By Ashley Qiang
People who are chronically homeless—defined as those who have a disability and have been either continuously homeless for at least a year or have had four or more episodes of homelessness in the past three years—tend to have worse health and employment outcomes, and more legal and safety problems. As a result, they utilize a disproportionate number of public services, particularly in the areas of health care and criminal justice, which carry significant cost increases for taxpayers.
One promising approach is permanent supportive housing (PSH). In the PSH model, affordable housing with no time limit is created through rental subsidies or rent-controlled apartments, and supportive services focus on areas such as mental health, substance abuse treatment, and employment. PSH has been shown in multiple quasi-experimental designs and randomized controlled trials (RCTs) to be effective at reducing both chronic homelessness and public service costs. In most places where it has been implemented, the savings generated by reduced use of emergency rooms and other services eclipsed the cost of the program.
Because of its ability to cover up-front costs for a demonstrably effective program before savings kick in, pay for success (PFS) has emerged as one potential financing strategy for scaling its use to more chronically homeless people. Of the 11 PFS projects that have launched in the United States, three of them—those in Massachusetts, Santa Clara, and Denver—increase the availability of permanent supportive housing, and many other localities are considering using pay for success to scale PSH as well.
Expanding permanent supportive housing through pay for success is also gaining federal support. In late June of 2016, the U.S. Department of Housing and Urban Development (HUD) and the U.S. Department of Justice (DOJ) announced that they were awarding $8.7 million to six demonstration sites across the country to use PFS to expand PSH.
None of the three launched PFS projects expanding permanent supportive housing have finished, so it is not yet possible to conclude whether these programs have been effective. However, Massachusetts recently announced a positive interim target: their PFS project has successfully placed 250 individuals in stable, supportive housing, exceeding their goal by over 50 people.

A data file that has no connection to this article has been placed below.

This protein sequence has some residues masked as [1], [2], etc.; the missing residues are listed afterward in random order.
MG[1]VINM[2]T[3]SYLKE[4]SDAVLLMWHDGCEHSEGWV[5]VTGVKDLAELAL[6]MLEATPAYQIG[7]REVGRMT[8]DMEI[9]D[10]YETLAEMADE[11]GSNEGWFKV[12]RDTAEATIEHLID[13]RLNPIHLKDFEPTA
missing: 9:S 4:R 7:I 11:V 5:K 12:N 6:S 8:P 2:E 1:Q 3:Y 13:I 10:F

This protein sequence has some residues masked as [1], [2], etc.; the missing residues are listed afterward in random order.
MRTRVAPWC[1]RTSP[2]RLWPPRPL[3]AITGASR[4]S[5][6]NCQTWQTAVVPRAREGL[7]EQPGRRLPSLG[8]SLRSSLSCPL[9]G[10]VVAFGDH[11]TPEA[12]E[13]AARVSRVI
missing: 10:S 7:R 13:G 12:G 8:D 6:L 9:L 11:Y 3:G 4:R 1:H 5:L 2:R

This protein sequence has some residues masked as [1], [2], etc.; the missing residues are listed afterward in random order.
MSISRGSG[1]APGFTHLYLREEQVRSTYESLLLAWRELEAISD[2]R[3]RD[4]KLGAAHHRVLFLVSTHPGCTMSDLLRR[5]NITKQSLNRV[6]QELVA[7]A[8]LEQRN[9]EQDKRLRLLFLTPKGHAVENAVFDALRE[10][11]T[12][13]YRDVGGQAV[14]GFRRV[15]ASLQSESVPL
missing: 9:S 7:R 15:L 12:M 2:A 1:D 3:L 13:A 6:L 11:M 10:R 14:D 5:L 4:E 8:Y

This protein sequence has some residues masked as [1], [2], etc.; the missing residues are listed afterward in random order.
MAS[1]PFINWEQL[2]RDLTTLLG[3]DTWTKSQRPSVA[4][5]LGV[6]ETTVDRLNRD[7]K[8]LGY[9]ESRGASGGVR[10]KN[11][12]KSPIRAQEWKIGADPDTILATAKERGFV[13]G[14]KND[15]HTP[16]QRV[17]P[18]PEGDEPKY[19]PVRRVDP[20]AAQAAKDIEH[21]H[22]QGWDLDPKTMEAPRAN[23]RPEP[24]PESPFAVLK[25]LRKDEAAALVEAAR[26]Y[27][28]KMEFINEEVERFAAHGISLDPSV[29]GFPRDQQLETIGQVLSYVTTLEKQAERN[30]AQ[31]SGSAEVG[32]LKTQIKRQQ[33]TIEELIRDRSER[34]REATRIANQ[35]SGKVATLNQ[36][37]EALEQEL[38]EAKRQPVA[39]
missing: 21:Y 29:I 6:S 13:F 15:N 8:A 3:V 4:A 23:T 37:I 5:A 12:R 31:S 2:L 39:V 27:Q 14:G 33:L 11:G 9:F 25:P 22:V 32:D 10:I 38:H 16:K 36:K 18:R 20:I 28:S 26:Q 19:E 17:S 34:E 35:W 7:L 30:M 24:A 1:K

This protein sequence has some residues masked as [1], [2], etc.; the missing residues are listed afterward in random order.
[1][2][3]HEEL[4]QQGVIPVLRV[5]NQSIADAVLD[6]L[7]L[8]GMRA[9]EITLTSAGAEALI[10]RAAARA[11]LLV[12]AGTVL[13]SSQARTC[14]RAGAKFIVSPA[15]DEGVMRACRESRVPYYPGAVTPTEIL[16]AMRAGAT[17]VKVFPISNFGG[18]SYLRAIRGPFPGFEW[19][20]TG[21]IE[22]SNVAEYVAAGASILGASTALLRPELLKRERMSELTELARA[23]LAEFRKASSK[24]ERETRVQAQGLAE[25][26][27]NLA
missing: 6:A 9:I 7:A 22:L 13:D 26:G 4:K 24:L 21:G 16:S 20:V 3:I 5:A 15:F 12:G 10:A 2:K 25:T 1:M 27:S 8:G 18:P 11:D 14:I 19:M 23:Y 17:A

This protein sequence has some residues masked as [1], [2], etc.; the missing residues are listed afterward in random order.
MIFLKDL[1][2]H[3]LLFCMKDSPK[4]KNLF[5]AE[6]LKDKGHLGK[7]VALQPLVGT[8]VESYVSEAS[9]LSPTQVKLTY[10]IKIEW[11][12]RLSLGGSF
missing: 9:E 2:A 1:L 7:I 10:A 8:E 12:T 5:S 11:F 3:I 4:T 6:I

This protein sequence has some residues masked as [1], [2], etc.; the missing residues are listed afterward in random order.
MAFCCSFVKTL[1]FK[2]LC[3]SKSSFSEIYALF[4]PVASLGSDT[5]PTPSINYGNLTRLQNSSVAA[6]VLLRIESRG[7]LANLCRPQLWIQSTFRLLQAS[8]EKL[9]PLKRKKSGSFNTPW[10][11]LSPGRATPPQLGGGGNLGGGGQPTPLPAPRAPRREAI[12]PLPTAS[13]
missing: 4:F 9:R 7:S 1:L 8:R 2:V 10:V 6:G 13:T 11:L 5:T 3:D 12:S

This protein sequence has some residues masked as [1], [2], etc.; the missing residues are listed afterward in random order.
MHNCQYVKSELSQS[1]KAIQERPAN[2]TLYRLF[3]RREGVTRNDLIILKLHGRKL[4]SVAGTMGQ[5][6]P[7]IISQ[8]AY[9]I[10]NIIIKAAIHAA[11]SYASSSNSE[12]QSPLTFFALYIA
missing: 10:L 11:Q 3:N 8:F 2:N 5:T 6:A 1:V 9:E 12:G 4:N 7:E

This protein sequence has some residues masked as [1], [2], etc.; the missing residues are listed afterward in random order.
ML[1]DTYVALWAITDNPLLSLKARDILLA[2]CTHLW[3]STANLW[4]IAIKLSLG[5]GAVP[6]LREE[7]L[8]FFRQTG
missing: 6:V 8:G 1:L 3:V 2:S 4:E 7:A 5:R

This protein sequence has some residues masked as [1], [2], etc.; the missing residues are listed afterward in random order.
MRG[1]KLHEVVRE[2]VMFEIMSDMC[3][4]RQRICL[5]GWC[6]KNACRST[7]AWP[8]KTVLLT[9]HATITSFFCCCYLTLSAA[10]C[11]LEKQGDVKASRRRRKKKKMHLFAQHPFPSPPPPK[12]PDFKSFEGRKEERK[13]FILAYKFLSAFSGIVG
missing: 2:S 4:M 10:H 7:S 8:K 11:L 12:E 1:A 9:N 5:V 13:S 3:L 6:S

There are several early lessons we can learn from these projects:
- Data are critical to identifying and tracking the target population. Data are essential to any PFS project, particularly in evaluation, and these three projects have used data in innovative ways to maximize project efficiency and impact. Massachusetts’ new data tool enables them to track individuals’ use of services, and Denver and Santa Clara have used data to develop targeting criteria to better identify the target population.
- Service providers play an integral role in advancing the projects. All of the service providers in the current projects have experience with PSH, which has been valuable in project coordination. For example, in Denver, the service providers’ competencies allowed them to be flexible and develop innovative solutions to align resources among providers and governments.
- For a PFS project to be successful, it is critical for governments to be on board and actively participate.One factor that allowed Third Sector Capital Partners, the transaction coordinator and government advisor in the Santa Clara project, to begin initial feasibility work in the project was the buy-in from local government officials.Once Third Sector received this initial support, the team was able to have more valuable meetings with staff from the county who had a better understanding of the needs of Santa Clara’s vulnerable populations.
As results continue to come out of the three active permanent supportive housing PFS projects, we will be able to learn a great deal more about whether the financing model can cost-effectively bring PSH to more chronically homeless people. These results will also help local officials to develop a clearer idea of how PSH could work in their community, including its impact on different subpopulations.
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